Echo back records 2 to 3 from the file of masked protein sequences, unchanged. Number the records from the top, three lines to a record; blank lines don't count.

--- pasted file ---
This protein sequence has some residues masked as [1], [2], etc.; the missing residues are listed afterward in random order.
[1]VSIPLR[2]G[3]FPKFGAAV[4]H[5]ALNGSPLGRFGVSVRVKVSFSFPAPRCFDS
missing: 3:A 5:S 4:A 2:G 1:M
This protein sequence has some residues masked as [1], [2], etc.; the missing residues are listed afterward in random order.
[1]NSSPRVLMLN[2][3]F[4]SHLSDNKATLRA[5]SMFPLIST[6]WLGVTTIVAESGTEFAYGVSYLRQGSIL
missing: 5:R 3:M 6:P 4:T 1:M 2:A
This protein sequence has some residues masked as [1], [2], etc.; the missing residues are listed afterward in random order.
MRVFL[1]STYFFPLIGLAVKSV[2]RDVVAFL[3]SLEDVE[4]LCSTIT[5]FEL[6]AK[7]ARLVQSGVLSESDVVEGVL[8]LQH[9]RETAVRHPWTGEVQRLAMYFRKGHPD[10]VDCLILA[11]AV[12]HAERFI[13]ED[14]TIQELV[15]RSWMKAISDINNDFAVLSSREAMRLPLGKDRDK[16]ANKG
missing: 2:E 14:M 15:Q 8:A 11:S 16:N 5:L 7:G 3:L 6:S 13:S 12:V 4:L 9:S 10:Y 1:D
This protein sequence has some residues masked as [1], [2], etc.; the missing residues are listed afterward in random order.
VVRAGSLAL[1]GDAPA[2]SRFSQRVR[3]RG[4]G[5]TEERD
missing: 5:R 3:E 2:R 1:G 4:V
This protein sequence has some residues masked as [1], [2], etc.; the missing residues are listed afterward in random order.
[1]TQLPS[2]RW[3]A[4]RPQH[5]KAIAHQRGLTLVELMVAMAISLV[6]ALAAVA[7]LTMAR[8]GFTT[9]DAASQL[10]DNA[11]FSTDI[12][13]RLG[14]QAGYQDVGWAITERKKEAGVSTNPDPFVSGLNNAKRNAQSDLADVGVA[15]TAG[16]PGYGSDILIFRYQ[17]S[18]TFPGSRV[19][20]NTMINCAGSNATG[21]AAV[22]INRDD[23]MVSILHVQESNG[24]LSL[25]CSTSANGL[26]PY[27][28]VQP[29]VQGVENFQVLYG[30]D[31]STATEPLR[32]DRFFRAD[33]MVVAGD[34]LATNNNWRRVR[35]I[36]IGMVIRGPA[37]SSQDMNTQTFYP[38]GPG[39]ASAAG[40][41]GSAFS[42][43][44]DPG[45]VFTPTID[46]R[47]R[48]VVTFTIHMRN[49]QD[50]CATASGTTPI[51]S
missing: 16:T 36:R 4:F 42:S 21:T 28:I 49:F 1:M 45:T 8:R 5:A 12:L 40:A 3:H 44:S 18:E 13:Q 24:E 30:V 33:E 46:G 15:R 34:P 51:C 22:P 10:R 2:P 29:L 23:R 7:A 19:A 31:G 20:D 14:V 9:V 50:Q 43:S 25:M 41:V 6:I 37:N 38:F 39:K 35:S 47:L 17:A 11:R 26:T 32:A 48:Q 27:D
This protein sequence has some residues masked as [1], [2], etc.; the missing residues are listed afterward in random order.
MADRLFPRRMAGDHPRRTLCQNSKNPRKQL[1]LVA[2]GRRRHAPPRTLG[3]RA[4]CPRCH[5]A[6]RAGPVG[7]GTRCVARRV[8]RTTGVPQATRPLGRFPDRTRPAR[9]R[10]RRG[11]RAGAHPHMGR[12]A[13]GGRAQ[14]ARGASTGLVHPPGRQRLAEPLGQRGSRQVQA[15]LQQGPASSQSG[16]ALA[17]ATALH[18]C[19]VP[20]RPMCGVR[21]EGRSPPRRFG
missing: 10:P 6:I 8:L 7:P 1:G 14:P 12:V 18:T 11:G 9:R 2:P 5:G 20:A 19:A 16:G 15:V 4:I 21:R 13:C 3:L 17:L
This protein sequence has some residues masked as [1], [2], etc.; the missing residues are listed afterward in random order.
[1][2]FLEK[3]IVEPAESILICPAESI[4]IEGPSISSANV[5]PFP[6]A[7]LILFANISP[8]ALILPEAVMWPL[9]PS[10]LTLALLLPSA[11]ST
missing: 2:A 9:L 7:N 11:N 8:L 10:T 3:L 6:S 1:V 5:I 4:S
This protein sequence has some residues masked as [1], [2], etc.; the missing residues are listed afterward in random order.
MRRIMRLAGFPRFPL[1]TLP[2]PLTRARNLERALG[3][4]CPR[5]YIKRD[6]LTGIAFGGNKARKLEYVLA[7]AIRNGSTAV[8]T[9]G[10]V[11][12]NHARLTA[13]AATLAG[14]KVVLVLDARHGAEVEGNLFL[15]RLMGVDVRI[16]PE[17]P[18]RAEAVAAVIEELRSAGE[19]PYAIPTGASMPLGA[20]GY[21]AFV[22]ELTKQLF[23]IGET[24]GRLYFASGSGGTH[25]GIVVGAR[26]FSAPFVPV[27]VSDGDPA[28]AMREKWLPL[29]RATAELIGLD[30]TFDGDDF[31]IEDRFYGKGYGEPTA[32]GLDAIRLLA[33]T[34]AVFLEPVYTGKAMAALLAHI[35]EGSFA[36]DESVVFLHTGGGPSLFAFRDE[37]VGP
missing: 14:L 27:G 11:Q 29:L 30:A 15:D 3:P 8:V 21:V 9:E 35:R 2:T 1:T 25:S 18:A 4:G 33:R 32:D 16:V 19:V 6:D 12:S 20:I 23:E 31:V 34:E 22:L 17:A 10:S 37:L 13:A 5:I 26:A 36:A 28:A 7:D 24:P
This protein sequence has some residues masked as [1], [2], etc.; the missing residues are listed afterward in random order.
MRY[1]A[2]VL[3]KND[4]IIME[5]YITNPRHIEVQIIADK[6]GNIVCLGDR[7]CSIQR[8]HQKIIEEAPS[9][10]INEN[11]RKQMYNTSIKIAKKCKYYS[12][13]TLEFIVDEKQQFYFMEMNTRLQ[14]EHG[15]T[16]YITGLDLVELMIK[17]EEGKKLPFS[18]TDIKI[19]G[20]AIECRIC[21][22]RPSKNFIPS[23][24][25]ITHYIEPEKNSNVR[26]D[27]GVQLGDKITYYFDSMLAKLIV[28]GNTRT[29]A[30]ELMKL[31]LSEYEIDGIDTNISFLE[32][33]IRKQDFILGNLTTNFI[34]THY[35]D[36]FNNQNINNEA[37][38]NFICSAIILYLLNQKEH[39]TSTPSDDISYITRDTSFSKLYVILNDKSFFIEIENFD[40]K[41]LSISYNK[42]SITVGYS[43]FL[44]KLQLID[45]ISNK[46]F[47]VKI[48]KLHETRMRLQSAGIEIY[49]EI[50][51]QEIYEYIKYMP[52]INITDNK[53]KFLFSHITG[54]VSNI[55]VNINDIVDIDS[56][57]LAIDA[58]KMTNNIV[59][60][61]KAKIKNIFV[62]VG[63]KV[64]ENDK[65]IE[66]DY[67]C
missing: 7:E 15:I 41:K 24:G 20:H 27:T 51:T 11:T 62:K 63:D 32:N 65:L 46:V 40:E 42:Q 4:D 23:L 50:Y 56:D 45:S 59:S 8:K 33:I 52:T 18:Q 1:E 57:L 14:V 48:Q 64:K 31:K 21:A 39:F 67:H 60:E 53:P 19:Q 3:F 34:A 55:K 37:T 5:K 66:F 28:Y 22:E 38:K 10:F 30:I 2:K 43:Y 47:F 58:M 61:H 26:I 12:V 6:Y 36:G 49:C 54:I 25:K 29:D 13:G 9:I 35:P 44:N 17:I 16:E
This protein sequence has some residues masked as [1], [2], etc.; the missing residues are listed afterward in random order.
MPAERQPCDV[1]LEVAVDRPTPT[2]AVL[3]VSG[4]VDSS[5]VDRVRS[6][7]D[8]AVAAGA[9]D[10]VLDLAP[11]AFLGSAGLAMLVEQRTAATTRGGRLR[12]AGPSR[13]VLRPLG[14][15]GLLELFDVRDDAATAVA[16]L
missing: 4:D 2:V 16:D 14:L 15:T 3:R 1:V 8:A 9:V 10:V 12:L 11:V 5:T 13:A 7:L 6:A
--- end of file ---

This protein sequence has some residues masked as [1], [2], etc.; the missing residues are listed afterward in random order.
[1]NSSPRVLMLN[2][3]F[4]SHLSDNKATLRA[5]SMFPLIST[6]WLGVTTIVAESGTEFAYGVSYLRQGSIL
missing: 5:R 3:M 6:P 4:T 1:M 2:A
This protein sequence has some residues masked as [1], [2], etc.; the missing residues are listed afterward in random order.
MRVFL[1]STYFFPLIGLAVKSV[2]RDVVAFL[3]SLEDVE[4]LCSTIT[5]FEL[6]AK[7]ARLVQSGVLSESDVVEGVL[8]LQH[9]RETAVRHPWTGEVQRLAMYFRKGHPD[10]VDCLILA[11]AV[12]HAERFI[13]ED[14]TIQELV[15]RSWMKAISDINNDFAVLSSREAMRLPLGKDRDK[16]ANKG
missing: 2:E 14:M 15:Q 8:A 11:S 16:N 5:L 7:G 3:L 6:S 13:S 12:V 4:L 9:S 10:Y 1:D